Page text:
“Though there are some disagreeable things in Venice there is nothing so disagreeable as the visitors.”
From the Rialto we took as direct a path as we could determine in the direction of St Mark’s Square, a route which took us through more twisting alleyways and distracting shopping streets that were become incrementally more expensive as we got closer to the famous piazza and then suddenly we were out of the tangled web of alleys and joined thousands of others in admiration of the unmistakable square.
Napoleon Bonaparte may or may not have called the Piazza San Marco “the finest drawing room in Europe” but whether he did or he didn’t it is indeed one of the finest squares in all of Europe. San Marco is the principal public square of Venice where it is generally known just as ‘the Piazza’. All other urban spaces in the city (except the Piazzetta) are called ‘campi’ (fields). The Piazzetta (the ‘little Piazza‘) is an extension of the Piazza towards the lagoon in its south east corner and the two spaces together form the social, religious and political centre of the city.
All visitors to Venice are drawn at some point to San Marco where they compete with thousands of pigeons to find a seat or a column or a piece of pavement stone to sit and rest and admire the magnificence of the place. Something however was different about the place from my previous visits and it took me a while to work this out – it was the absence of people snacking on the steps and the pavements because there is now a new law that makes this an offence and is punishable by a hefty fine.
This is part of an attempt to stop twenty million visitors or so feeding the estimated 140,000 pigeons which have made the Piazza their home and who are increasingly responsible for damage to the buildings by continuously pecking the marble façades in search of calcium. I cannot begin to imagine how they worked this out but it is estimated that it costs €23 a pigeon a year in clean up costs so tourists are no longer allowed to buy birdseed from street vendors who have themselves been chased off the square.
Venice is one of the modern wonders of the World, existing in the twilight zone between reality and fairy-tale, somewhere between an EPCOT Disney interpretation and a living museum. The Piazza is dominated at its eastern end by the great church of St Mark where the whole of the towering west façade with its great arches and marble decoration, the Romanesque carvings round the central doorway and, above all, the four bronze horses which preside over the whole piazza as potent symbols of the pride and power of Venice – such a symbol of pride and power that Napoleon, after he had conquered Venice, had them taken down and shipped all the way back to Paris.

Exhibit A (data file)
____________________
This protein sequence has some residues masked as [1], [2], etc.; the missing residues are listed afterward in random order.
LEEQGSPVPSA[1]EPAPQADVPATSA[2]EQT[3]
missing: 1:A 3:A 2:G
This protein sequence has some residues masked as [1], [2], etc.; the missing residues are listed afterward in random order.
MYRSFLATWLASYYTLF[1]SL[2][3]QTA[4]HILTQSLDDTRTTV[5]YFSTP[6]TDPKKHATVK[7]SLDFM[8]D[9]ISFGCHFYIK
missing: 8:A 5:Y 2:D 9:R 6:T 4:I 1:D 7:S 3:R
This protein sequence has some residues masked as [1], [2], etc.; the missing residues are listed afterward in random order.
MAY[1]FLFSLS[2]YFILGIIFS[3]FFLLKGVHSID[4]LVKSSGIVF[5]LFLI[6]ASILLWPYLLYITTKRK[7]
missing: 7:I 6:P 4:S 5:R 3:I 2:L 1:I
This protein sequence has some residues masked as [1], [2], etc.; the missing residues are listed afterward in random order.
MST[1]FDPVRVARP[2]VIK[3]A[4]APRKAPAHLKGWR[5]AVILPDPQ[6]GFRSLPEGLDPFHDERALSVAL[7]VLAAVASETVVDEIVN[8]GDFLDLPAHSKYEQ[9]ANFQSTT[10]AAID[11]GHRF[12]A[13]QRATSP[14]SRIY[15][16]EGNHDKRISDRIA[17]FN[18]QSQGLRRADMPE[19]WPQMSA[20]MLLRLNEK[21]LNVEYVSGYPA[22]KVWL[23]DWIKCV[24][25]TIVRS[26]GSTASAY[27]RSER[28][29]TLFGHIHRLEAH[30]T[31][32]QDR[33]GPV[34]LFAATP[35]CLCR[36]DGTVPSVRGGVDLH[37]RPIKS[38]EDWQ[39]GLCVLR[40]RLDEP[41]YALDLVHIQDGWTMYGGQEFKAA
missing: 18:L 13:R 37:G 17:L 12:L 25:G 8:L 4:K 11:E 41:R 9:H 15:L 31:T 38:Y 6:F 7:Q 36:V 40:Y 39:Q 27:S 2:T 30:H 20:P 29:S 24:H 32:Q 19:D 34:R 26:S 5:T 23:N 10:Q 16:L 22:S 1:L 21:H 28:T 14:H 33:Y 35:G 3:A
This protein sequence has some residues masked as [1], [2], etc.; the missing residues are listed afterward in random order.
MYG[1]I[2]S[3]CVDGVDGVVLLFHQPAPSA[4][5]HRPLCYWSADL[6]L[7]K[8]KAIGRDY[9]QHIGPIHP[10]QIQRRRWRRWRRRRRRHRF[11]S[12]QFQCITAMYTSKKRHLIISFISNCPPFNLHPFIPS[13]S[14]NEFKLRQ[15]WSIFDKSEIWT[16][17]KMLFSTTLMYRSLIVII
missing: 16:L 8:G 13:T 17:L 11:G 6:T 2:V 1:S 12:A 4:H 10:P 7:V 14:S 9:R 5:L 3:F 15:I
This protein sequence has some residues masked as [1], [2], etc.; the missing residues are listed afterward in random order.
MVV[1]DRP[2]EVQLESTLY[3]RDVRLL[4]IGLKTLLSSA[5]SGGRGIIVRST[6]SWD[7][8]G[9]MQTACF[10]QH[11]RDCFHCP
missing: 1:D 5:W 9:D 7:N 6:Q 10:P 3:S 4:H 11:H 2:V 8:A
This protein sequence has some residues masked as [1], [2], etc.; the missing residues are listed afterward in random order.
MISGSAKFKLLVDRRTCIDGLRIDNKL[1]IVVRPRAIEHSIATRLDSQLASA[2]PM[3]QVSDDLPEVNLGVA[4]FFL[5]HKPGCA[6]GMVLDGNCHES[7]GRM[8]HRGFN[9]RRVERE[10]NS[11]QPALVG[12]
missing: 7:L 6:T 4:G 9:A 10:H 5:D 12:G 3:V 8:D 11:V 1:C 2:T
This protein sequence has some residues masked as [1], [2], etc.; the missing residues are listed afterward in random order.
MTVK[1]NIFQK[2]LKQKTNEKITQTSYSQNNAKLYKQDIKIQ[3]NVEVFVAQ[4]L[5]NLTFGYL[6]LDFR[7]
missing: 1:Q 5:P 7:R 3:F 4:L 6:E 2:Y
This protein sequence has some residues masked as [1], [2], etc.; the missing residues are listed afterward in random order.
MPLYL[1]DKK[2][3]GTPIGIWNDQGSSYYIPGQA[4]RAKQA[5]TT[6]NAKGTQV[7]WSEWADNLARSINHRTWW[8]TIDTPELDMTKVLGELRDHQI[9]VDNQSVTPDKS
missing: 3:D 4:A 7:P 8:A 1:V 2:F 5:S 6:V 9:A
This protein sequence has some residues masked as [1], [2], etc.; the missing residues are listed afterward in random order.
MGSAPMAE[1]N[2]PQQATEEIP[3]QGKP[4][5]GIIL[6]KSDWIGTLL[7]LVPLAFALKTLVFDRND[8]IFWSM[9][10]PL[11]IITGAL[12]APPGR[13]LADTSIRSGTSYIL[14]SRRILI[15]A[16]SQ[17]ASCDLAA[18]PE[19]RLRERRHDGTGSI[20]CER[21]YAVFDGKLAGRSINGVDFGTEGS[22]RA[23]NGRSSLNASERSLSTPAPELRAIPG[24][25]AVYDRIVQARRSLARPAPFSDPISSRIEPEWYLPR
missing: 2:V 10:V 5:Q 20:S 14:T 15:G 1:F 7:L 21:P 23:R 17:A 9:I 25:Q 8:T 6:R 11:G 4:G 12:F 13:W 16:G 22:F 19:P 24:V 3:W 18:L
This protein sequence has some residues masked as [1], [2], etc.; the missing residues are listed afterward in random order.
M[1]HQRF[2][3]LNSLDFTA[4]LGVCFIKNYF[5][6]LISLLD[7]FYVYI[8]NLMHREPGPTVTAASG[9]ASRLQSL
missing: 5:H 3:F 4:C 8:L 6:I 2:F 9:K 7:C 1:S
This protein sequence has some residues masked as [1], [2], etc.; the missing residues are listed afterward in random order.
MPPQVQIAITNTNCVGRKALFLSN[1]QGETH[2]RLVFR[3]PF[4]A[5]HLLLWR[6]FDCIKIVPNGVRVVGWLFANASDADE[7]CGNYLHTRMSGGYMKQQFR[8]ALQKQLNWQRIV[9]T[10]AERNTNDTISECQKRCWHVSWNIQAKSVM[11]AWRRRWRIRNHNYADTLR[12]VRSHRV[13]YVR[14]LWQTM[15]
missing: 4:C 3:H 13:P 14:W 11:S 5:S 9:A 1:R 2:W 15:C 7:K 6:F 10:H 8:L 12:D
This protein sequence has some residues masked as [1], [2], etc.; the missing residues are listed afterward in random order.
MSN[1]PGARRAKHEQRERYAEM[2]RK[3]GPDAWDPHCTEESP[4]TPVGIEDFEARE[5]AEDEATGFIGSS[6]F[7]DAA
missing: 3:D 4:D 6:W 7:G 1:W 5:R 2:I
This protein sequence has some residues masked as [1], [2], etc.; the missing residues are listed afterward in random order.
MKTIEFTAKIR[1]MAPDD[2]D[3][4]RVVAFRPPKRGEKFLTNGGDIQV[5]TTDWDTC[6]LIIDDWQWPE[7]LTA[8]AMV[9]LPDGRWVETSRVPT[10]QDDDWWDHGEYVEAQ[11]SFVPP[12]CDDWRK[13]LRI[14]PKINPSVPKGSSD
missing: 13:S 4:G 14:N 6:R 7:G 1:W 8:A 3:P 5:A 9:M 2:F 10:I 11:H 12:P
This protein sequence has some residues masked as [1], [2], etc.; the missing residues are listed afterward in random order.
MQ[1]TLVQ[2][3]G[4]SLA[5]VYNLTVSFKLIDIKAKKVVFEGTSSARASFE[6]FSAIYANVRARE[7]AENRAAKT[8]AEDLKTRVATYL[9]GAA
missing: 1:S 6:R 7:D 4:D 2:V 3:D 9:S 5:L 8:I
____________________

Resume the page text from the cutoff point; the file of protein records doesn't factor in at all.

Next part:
Next door in the Piazzetta is the Doge’s Palace with Gothic arcades at ground level and an elaborate loggia on the floor above and a long queue of people waiting for their turn at the ticket office and opposite the Palace, standing free in the Piazza, is the red brick Campanile of St Mark’s church constructed in 1173, last restored in 1514 and faithfully rebuilt in 1912 after a total collapse in 1902.
Apparently Venetians woke up one morning to a pile of rubble where they were used to seeing the tower and we hoped that history wouldn’t repeat itself today because we took the lift to the top and were rewarded with stunning views over all of the city and the islands of the lagoon. what was surprising however that from this elevation we couldn’t see a canal as the red roofs of the palaces crowded in and disguised the watery highways completely from view as though we were suddenly in Pisa or Siena.
Back at ground level we had to watch where we were walking now because parts of the Piazza were under water as the sea water made its way through the drainage system below the paving slabs and was spreading in puddles around people’s feet. Due to a number of complicated environmental reasons Venice is slowly sinking and at various times is prone to serious flooding and for this reason the doors of all of the shops and cafés around the square are protected by water boards which are quickly put in place when a flood is imminent.
This is called the Acqua Alta, the ‘high water’, from storm surges from the Adriatic or heavy rain and the place is quick to flood. Water pouring into the drains in the Piazza runs directly into the Grand Canal and this normally works well but, when the sea is high, it has the reverse effect, with water from the lagoon surging up into the square. The most dramatic floods are recorded on the brickwork of the Campanile and it was a bit disconcerting that some of the high water marks were above our heads.
Actually we were lucky because a couple of weeks after our visit there were a few days of continuous rain which resulted in waist high floods in St Marks Square which would have spoilt the visit for sure.
I like Venice and I adore St Mark’s Square but during the day it is too busy to be enjoyable as visitors push and shove, long queues snake around the buildings and the pigeons swoop and pester in competition for the dwindling supplies of food. It is estimated that on an average day sixty-thousand people visit Venice and this doubles the population. Venetians consider this to be too many and especially resent the people from the cruise ships who come ashore, take a few pictures and then return to the ship without spending any money.
So without staying too long we passed through the Piazzetta and down to the banks of the Canale di San Marco and moved away from the crowds and the flocks of culture vultures from the cruise ships to where gondolas were tied to their mooring poles and bobbing madly in the water as the boats and Vaporetti passed by and each one created a swell that disturbed the surface of the lagoon and then we walked east towards the quieter district of Castello.